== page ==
Today the SSE, TSE-II and most DIY amps can be connected directly to most common sources like CD players, computer based media players, or other "line level" boxes without needing a preamp. Tone controls have fallen out of fashion with the tube crowd, and those who want them tend toward fancy DSP boxes. The average builder of Tubelab boards just connects their board directly to the source.

Many tube amp builders do listen to vinyl. That requires a "phono stage" or "phono preamp." The phono stage was often included in the preamps of old, and engaged only when playing records due to it's unique frequency de-emphasis curve. The phono stage requires considerable gain with very low hum and noise. Creating a very high quality phono stage with vacuum tubes is difficult, but can be done. It is nearly trivial with a high quality opamp. My personal phono stage is built on a small 2 inch PC board which I mounted INSIDE the turntable. The circuit was taken directly for the National Semi / TI data sheet. I don't believe that a better design could be built with tubes.

The SSP (super simple pre) designed with a common preamp tube.... 6SN7 based preamp would go nice with a TSE-II.
There IS a use for what is usually called a "line stage" or "gain stage" today. I built one for myself on a piece of perf board and is did use a 6SN7 and a couple mosfets.

There are some circumstances where a small amount of gain would be beneficial. This usually involves someone trying to drive an original TSE (slightly lower gain than the TSE-II) to clipping with a digital source, particularly an iPAD or iPhone.

In my setup back in Florida, I had a turntable, a PC, a Technics tuner, a DVD player, and a guitar preamp in my setup and wanted to switch between them. I also had a subwoofer with line inputs, so I needed two outputs with separate level controls.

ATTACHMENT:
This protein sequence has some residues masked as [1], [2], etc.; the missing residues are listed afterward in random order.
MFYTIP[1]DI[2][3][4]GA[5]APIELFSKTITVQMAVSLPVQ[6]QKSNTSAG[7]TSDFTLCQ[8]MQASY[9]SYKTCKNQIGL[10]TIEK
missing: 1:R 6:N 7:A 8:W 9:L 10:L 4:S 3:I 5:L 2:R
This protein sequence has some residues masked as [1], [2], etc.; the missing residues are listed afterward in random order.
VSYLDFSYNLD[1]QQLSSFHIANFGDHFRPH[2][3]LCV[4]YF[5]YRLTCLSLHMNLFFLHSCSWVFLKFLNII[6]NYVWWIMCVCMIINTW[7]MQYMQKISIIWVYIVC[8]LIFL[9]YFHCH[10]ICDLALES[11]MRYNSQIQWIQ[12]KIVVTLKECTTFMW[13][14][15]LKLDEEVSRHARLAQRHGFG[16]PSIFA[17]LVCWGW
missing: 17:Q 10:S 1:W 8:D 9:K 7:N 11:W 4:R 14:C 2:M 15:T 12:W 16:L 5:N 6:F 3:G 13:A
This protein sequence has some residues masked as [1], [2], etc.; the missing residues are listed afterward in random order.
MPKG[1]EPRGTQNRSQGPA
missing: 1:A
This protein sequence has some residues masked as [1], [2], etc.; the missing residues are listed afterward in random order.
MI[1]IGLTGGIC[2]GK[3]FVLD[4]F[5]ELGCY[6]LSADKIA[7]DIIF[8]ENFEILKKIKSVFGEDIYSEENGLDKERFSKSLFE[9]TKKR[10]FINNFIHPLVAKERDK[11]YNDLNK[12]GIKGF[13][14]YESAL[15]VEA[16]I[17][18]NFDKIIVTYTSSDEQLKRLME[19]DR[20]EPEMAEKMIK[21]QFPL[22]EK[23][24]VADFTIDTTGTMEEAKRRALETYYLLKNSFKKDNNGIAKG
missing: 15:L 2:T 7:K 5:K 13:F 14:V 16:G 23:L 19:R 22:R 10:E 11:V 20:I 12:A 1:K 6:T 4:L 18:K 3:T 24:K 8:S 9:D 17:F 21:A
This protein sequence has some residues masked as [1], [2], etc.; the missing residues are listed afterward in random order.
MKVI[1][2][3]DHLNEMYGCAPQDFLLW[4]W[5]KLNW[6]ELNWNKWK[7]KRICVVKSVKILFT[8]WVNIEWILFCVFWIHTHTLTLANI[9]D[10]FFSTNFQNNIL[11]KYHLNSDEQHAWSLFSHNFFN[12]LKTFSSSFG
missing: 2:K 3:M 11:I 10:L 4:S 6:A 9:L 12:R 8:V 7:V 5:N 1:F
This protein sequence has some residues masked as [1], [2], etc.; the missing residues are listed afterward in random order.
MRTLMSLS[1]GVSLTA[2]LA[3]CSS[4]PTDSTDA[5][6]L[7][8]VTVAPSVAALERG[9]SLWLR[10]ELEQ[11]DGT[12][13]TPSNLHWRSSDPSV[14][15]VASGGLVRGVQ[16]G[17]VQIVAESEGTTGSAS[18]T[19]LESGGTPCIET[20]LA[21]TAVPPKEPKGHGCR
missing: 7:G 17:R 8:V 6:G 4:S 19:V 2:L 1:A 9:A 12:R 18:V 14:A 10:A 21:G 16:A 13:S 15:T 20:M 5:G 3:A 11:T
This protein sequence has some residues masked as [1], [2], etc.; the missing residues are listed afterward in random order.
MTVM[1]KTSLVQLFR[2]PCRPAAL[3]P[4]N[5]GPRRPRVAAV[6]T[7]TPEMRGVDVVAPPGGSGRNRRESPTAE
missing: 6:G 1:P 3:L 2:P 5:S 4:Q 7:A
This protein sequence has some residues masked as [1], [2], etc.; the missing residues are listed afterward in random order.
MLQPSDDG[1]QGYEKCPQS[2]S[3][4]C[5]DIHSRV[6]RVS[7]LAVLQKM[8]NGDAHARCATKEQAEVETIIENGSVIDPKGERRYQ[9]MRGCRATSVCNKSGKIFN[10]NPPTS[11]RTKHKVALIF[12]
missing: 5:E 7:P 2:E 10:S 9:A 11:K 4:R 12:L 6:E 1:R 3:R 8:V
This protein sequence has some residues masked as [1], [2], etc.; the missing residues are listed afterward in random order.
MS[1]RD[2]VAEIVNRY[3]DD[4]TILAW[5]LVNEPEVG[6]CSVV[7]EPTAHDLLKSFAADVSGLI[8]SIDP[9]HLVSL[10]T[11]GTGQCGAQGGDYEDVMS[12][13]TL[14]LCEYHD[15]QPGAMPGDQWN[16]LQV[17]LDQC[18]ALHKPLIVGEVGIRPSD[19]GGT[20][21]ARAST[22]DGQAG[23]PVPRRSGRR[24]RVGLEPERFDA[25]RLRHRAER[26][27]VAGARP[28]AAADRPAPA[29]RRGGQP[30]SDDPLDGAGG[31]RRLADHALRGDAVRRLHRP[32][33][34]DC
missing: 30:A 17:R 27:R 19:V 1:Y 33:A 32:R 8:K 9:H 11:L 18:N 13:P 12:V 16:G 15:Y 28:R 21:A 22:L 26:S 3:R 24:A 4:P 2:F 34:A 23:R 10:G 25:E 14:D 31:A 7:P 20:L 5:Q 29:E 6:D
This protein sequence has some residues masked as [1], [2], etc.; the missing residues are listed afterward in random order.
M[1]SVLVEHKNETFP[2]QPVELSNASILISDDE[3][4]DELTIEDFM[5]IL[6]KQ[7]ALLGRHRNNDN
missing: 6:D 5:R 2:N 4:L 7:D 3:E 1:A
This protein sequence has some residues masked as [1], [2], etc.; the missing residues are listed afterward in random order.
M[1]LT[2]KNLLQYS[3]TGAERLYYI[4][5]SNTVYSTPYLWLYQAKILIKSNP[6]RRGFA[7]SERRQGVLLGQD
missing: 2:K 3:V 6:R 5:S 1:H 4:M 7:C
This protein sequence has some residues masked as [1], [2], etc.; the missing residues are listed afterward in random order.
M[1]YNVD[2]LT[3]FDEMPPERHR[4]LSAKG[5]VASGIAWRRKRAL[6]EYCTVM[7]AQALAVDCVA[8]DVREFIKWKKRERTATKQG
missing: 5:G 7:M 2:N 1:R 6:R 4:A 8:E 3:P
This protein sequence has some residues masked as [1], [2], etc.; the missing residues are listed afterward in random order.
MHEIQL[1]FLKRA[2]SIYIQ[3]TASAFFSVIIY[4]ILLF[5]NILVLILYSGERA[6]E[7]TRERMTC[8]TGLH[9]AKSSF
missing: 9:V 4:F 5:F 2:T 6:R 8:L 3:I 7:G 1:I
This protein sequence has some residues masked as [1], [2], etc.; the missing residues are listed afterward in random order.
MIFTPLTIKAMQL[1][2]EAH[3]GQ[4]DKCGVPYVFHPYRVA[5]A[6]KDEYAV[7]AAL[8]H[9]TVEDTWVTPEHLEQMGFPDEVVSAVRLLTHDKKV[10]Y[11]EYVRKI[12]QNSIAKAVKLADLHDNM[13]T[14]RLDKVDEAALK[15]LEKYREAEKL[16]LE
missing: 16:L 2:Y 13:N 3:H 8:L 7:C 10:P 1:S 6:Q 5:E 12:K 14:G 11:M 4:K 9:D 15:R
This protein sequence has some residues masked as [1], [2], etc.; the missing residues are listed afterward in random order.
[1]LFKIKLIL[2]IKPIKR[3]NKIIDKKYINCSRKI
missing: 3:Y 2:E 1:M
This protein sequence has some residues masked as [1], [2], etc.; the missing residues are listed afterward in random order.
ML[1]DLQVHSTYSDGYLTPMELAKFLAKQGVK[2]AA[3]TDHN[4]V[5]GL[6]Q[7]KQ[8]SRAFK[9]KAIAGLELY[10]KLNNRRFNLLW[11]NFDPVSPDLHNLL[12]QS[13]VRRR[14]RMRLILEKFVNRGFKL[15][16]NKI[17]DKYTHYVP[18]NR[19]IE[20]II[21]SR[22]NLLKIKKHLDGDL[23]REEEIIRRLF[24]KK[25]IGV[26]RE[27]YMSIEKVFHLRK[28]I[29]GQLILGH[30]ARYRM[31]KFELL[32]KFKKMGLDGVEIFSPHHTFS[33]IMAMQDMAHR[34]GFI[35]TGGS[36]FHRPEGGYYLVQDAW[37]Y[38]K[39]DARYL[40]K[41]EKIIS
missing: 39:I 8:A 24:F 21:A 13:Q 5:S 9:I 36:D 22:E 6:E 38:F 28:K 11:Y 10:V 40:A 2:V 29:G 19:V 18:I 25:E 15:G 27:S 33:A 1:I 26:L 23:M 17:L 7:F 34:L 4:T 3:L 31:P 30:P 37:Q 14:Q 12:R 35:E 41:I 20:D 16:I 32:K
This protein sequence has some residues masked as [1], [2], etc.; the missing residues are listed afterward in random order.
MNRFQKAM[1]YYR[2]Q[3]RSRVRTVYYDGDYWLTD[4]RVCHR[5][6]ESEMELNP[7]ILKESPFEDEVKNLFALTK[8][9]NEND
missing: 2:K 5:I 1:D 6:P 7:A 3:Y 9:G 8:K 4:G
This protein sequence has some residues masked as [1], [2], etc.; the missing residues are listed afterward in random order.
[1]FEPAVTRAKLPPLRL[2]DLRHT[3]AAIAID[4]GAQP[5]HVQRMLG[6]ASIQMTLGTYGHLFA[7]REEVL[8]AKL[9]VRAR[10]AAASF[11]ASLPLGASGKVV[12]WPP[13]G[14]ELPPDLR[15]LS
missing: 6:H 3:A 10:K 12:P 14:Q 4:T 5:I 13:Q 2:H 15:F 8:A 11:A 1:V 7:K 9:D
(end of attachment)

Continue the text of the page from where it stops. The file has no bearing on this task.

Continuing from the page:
I built a perfboard device with a 6 input switch, a 6SN7 line stage, and two sets of outputs with their own level controls and mosfet follower buffers for very low output impedance. I used it for several years, and it's still in a box here somewhere. The only changes were more outputs were added to accommodate more amps.....and a big switch box for all the amps to connect to two sets of speakers.

Such a (SSP) device could be made relatively easily if there was really a demand for it. Even a 6SN7 has too much gain, and adding gain to a signal chain ALWAYS adds noise and distortion, so multi stages would not bee useful since the excess gain must be thrown away. It may also be better to use a different tube with lower gain, but some testing would be required.

Just to give you an idea of what makes a Tubelab product, this is a picture of the prototypes that were in a box on my workbench. Some are from the past, dragged out to test an idea, some were used for developing something new.

There are two square boards and a rectangular board with big sweep tubes or sockets, and some turret boards. They were instrumental in developing they hybrid "Composite Electron Device" that allows for running big sweep tubes in triode mode at high voltages.

The blue perf board with 4 sockets was used for testing small CED's.

The blue board on the right that is wired to an older driver PCB with lots of sky wired parts is what the first glimpse of a new working amp design looks like. It is a single channel amp that takes some tiny TV sweep tubes and makes a 50 to 75 watt push pull amp. Both the driver and output stages are CED's.

Above that is the next step, a working stereo amp prototype PCB with it's own power supply. This one makes 50 WPC when powered by a cheap Antek toroid, and 70 WPC with a big Hammond power transformer. I think two more revisions on this board would be needed for it to be ready for commercial quality boards to be made.

Below those is a piece of coper clad board with 4 tube sockets and a heat sink. it is the first prototype of a SE amp that I call UNSET. I use that term because it is a triode mode SET, that contains NO triodes.

The next picture shows the only working stereo UNSET board. It has been hooked up to a pair of speakers since February and gets used often, but not at the tube melting levels seen here when I was exploring it's upper limits (about 40 WPC).

There is also a working push pull amp that used CED's for driver and output stages. All work on it stopped when I had to start on the TSE-II due to the sudden disappearance of all Sharp filament regulator IC's.
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Tubelab, I blow stuff up so that you don't have to.